Hate it or love it, telehealth is undoubtedly on the rise. As technology is implemented in the healthcare field, many have questioned whether telehealth services are truly effective in treating patients.
A new study in JAMA Surgery found that ambulatory surgery patients who used a mobile app for a post-surgery exam were less likely than those who didn’t to make an in-person follow-up visit.
The study was conducted among 65 female participants between February 1 and August 31, 2015. The women had all undergone breast reconstruction surgery at at Women’s College Hospital in Toronto, Ontario, Canada.
The patients were randomly assigned to one of two groups. The 32 women in the first group utilized a mobile app to receive follow-up care during the first 30 days after surgery. The 33 women in the second group received follow-up care via a traditional in-person visit in the first 30 days post-surgery.
The results? Patients in the first group (the mobile app group) attended an average of 0.66 in-person follow-up visits during the first month after surgery, while patients in the second group (the in-person group) attended an average of 1.64 in-person visits. Patients in the first group also sent more emails (0.65 on average compared to 0.15 for patients in the second group) to their healthcare providers during the first month after surgery.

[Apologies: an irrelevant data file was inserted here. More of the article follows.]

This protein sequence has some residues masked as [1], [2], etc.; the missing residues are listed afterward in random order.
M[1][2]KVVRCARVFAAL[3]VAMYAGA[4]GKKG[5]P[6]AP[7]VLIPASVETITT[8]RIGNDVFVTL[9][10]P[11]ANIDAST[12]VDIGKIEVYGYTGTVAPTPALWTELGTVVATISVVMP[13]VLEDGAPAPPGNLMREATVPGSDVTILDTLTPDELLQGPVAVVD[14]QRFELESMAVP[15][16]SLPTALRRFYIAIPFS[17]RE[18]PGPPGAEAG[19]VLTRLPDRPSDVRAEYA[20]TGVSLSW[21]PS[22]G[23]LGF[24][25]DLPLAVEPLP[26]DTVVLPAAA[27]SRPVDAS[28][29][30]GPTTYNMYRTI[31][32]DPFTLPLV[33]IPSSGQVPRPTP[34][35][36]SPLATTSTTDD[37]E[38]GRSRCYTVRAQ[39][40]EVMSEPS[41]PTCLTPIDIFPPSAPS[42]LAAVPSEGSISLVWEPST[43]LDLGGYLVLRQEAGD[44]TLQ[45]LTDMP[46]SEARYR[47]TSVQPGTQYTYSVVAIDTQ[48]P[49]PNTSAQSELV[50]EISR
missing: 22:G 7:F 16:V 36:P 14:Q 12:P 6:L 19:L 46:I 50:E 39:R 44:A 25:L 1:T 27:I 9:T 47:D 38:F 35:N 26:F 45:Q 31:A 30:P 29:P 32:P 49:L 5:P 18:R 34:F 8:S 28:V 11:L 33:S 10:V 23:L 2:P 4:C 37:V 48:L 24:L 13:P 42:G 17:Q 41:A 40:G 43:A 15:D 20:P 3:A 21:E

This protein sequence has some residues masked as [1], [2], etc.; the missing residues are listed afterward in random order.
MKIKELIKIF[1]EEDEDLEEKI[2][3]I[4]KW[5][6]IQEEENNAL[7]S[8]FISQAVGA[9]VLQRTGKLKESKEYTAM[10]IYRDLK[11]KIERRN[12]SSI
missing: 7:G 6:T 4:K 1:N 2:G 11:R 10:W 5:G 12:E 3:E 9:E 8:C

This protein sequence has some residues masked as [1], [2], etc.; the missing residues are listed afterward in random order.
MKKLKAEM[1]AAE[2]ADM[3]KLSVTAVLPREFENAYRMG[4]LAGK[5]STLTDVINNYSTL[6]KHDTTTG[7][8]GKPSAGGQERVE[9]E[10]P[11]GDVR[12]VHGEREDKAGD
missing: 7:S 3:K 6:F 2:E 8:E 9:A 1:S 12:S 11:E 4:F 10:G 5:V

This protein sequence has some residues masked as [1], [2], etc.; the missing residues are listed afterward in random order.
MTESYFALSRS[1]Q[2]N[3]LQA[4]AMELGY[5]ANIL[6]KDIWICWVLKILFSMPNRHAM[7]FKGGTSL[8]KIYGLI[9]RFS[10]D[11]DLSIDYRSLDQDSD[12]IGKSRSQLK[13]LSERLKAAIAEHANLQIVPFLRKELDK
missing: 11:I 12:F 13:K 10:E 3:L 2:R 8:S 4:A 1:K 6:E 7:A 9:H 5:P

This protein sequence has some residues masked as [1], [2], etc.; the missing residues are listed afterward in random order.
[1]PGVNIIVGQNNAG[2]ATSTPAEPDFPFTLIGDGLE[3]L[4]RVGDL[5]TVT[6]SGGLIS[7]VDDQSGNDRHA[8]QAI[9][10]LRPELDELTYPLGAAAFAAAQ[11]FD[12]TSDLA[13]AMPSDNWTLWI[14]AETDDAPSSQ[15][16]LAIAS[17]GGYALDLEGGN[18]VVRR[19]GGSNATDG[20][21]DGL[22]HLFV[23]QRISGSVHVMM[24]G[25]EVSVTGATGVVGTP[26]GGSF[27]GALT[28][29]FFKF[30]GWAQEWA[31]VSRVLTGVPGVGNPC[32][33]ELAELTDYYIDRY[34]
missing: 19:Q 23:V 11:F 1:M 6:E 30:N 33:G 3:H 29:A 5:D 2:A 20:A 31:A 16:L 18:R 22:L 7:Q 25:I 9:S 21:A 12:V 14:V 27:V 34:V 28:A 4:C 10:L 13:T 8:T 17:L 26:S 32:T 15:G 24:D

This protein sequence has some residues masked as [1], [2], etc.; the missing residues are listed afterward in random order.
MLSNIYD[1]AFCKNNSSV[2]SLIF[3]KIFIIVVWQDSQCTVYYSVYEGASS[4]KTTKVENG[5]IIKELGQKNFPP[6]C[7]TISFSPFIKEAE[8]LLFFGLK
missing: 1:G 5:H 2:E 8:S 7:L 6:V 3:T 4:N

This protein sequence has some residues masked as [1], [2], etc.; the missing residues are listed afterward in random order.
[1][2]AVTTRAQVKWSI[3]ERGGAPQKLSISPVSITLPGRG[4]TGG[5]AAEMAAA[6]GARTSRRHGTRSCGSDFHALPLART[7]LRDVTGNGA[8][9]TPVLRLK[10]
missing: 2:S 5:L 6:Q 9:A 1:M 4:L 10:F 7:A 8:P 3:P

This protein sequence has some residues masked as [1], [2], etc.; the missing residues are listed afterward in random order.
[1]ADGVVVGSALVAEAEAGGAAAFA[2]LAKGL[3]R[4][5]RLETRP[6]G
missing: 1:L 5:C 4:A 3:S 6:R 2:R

Patients in the first group also reported higher care convenience scores than those in the second group. In fact, 31 patients (97 percent) in the first group either agreed or strongly agreed that the type of follow-up care they received was convenient. In the second group, only 16 patients (48 percent) agreed or strongly agreed that the type of care they received was convenient.
There was not a significant difference in the number of telephone calls patients in each group made to their providers. During the first month after surgery, patients in the mobile app group made an average of 0.30 calls, compared to an average of 0.31 calls for patients in the in-person group. There also was not a notable difference in the complication rates or satisfaction scores of patients in either group.
“Patients undergoing ambulatory breast reconstruction can use follow-up care via a mobile app to avert in-person follow-up visits during the first 30 days after the operation,” the study concluded. “Mobile app follow-up care affects neither complication rates nor patient-reported satisfaction scores, but it improves patient-reported convenience scores.”
Although the JAMA Surgery study boasts the positive results of telehealth, a recent RAND Corporation study wasn’t as positive. The RAND study, which came out in early March, found that direct-to-consumer telehealth services could drive up medical spending because they often initiate the use of new medical services.
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